Iceland is known for its extreme contrasts and being the obvious destination for people looking for the unexpected. Here rustic beauty lies along epic landscapes. However, like all the ice in Iceland, its glaciers are rapidly sinking.
Can you pronounce Eyjafjallajokull” asked our guide John with a mischievous look in his eyes. We tried our best. He laughed and started to teach us the correct pronunciation. The volcano in question is Eyjafjallajokull, whose ashy eruptions last year famously shut down European air traffic for days, creating the worst aviation stoppage since World War II (and also a pronunciation stoppage among American newscasters; most resorted to “that vol- CANE-oh in ICE-land”)!
It all started in July 2013 when I and Dr. Jayamohan got an opportunity to visit Copenhagen to attend the European Ophthalmic Conference. I planned for a detour to Iceland for a short trip. After some amount of persuasion Dr. Jayamohan agreed reluctantly. As a serious photo enthusiast, Iceland had always been my dream destination. Copenhagen to Reykjavik is a 3 hour flight. We took the Iceland Airways and the services were impeccable. I was looking through the window, most of the time, admiring the beauty of floating clouds and Atlantic Ocean, except when the beautiful Icelandic Air Hostess walked past the aisle! Keflavic airport was covered with fog. According to legend , the first viking settler of Iceland,a Norwegian chieftain named Ingólfur Arnarson, was searching for land in the thick fog due to the geothermal steam rising from the earth. He threw two carved pillars overboard as he neared land, vowing to settle wherever they landed. He then sailed along the coast until the pillars were found in the southwestern peninsula, now known as Reykjanesskagi. There he settled with his family around 874, in a place he named Reykjavik (Cove of Smoke). Keflavic International Airport is 80 km from Reykjavik. Even though the 2008 financial crisis has made the value of Icelandic kroner tumble down, prices for tourists in this country is still high like any other Scandinavian countries and taking a private taxi would be very expensive. The best way to travel to Reykjavik and back is by a Flybus booking. You can do it on line in advance and your bus will be waiting for you 24×7.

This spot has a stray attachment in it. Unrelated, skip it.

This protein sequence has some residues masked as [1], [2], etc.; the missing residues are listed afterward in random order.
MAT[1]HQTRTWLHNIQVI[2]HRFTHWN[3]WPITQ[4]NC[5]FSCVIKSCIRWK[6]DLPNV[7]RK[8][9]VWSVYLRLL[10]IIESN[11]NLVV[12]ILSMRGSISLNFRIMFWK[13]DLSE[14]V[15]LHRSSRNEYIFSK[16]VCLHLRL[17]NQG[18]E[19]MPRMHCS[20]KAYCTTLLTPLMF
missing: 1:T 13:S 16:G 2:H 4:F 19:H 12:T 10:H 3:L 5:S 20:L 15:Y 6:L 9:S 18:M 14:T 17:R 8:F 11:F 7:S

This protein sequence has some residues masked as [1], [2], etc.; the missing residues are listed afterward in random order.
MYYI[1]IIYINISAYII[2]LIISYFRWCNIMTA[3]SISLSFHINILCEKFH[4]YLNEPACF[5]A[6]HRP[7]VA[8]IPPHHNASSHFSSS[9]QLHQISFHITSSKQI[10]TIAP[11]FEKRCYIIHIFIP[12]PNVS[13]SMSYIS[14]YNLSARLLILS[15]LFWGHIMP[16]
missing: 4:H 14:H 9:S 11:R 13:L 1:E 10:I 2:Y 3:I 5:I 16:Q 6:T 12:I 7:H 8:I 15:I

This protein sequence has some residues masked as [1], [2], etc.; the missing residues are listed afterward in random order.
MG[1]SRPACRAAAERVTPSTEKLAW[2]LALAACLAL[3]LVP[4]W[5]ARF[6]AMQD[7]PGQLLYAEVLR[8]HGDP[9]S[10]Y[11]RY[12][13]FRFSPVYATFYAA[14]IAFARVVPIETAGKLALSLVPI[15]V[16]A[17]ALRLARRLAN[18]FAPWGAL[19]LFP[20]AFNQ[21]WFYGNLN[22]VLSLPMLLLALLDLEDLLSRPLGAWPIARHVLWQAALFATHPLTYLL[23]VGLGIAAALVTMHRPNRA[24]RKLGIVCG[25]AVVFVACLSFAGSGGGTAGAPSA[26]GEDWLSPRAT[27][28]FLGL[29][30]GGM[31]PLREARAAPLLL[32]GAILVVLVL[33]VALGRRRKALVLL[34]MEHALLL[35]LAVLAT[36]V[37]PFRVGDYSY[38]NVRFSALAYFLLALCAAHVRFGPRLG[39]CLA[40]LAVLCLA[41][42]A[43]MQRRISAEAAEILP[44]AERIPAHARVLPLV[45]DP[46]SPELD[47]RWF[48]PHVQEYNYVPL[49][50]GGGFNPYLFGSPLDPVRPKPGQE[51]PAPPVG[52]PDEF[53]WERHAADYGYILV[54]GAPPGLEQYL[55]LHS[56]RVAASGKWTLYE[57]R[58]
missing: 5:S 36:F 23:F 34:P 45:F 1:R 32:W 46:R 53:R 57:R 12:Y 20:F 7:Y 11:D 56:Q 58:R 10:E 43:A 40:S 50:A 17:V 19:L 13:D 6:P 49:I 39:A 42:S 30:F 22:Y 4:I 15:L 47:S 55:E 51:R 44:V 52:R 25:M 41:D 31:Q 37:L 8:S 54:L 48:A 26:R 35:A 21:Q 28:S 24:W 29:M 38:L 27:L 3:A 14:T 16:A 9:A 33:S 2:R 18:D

I had booked our room in Hotel Cabin. Externally the hotel looked proportional to the money we paid but once inside the room I found out that the hotel had utilized most of the space for corridors and dining halls leaving minuscule space for the rooms. The rooms were so small that I thought the name CABIN was put with great insight!
About 315,000 people live here among eerie rock formations and shining glaciers, but the landscape is so austere and weird, you might think that you had woken in an outpost in an alien world. In “Journey to the Center of the Earth,” Jules Verne wrote that the entrance to a subterranean passage was on Iceland’s Snaefellsnes peninsula. It’s easy to see why he would have imagined this. To visit is to be enveloped in a physical landscape so extreme that visions of it invade even your sleep. Iceland is a stunningly beautiful place if you enjoy strange and desolate landscapes. Because it is so close to the Arctic Circle, the amount of daylight varies dramatically by season. The sun sets briefly each night in June, but it doesn’t get fully dark before it comes back up again. In the March and September equinoxes, days and nights are of about equal length, as elsewhere in the world. If you go in December, it’s almost 20 hours of darkness. Summer is definitely the best time to go, and even then the tourist traffic is still mild. The midnight sun is a beautiful sight and one definitely not to be missed.
Iceland tour can be done in multiple ways. The most economical is by making your base in Reykjavik, and taking day tours with the multitude of tour buses available. The disadvantage is that they go according to their plan and you are traveling with a group of people.
The second option is to hire a private vehicle with driver cum guide. Though expensive this is the best way to enjoy Icelandic landscape. For those who are adventurous, can choose the third option of hiring a vehicle and drive around. With freedom to stop and shoot pictures anywere I decided to choose the second option.